Because the optimization is attempting to find both the maximum P_{d }and the target P_{fa}, the function adjusts the weights of these depending on how far away the estimated P_{fa }(P_{fae}) is from the target P_{fa}. Thus, when there is a large difference between the estimated P_{fa }and the target P_{fa }the function is dominated by the term representing the difference between these two values. As the estimated P_{fa }gets closer to the target P_{fa}, the function becomes dominated by the P_{d }term as shown in
The mixing function m that is used to control the transition from P_{fa }to P_{d }is an unnormalized Gaussian, which has a single parameter σ. Just as the standard deviation in a Gaussian controls the spread of the distribution, the parameter σ in the mixing function controls how close the maximized P_{d }needs to be to the target P_{fa}. Smaller σ values will force the maximized P_{d }values closer to the P_{fa }targets.
To perform the optimization a combination of two methods are used. Both of these methods are taken from a class of algorithms referred to as metaheuristics or stochastic optimization techniques. In general, these methods are much faster than a random search.
The optimization technique chosen combines elements of simulated annealing (Kirkpatrick, S. Gelatt, C. D.; and Vecchi, M. P. (1983) “Optimization by Simulated Annealing.” Science 220, 671680) with elements of genetic algorithms (Holland, J. H. (1992) Adaptation in Natural and Artificial Systems: An Introductory Analysis with Applications to Biology, Control, and Artificial Intelligence. MIT Press and Goldberg, D. E. (1989)Genetic Algorithms in Search, Optimization and Machine Learning. Addison Wesley Longman, Inc.) all three references being incorporated by reference herein in their entirety. Genetic algorithms were chosen because they can reduce the risk of getting stuck in local minima. However, classic genetic algorithms operate on arrays of Booleans or bit strings, so simulated annealing is employed to perform the mutation in the genetic algorithm.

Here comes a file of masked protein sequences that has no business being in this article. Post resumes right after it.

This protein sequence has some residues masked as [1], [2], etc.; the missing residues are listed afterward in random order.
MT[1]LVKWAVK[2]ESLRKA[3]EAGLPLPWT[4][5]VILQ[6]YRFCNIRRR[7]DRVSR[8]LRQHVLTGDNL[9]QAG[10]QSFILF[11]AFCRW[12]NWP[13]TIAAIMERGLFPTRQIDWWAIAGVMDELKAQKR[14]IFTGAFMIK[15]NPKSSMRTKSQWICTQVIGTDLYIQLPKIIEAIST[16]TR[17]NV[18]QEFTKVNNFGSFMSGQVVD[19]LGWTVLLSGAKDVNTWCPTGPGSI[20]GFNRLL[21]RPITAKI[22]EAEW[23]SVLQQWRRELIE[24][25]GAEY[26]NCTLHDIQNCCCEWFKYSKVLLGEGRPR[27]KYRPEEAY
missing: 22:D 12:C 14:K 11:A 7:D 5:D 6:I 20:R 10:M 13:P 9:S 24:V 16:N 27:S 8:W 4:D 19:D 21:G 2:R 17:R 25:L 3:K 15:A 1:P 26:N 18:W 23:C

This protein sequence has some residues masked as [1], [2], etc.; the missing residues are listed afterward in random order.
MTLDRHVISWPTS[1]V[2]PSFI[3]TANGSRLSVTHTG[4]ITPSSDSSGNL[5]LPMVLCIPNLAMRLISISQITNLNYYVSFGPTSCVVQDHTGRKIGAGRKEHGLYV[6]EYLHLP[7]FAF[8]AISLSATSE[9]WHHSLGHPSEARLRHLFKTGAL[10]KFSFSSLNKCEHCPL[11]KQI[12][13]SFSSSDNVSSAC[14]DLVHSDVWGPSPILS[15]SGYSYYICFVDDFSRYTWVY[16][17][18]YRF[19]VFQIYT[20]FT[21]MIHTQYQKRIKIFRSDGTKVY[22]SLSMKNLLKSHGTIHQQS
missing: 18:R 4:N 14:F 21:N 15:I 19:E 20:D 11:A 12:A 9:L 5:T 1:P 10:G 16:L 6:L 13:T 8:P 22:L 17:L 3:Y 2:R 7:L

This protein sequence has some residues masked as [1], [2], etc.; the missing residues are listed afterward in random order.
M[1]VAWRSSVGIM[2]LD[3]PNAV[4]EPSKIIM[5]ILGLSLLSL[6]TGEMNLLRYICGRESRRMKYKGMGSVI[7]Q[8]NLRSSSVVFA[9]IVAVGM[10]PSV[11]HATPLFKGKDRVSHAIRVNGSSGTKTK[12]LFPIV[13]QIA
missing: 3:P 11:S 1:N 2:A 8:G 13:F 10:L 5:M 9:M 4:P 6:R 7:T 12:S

Simulated annealing uses a random walk to attempt to find a global minimum. It has a temperature parameter that controls the magnitude of the movements and probability that the system will move to a more fit solution. As the algorithm progresses, the temperature decreases and the movements become smaller and it is more likely the system will move to the more fit solution. A simplified version of the simulated annealing algorithm is shown in
Genetic Algorithms start with some population of parameter valuesets (or chromosomes) and evolves this population, using mutation and crossover, to minimize an objective function. Mutation randomly changes values in the chromosome and crossover takes portions of two chromosomes and creates an offspring with those two portions (
As shown in
Simulated annealing is used for mutation. As shown in
As with classic genetic algorithms, crossover, as shown in
Use of the inventive method provided the results shown in
The isotope identification algorithm has 12 parameters: 4 realvalued and 8 Boolean. The realvalued parameters can take on values in the range 0 to 1 inclusive. The P_{fa }targets used were: 0.002, 0.005, 0.01, 0.02, and 0.04. A simulated dataset was used for the optimization study; the “threat” set of spectra contained 540 SNM and industrial signatures, and the “benign” set of spectra contained 240 NORM and medical signatures.
While the above results concentrate on applications to isotope identification algorithms there is no reason why the method of the invention could not be applied to other detection systems that do not fit nicely into statistical detection theory and have many parameters.
It should be apparent to those skilled in the art that the present invention may be embodied in many other specific forms without departing from the spirit or scope of the invention. Therefore, the present examples and embodiments are to be considered as illustrative and not restrictive, and the invention is not to be limited to the details given herein, but may be modified within the scope of the appended claims.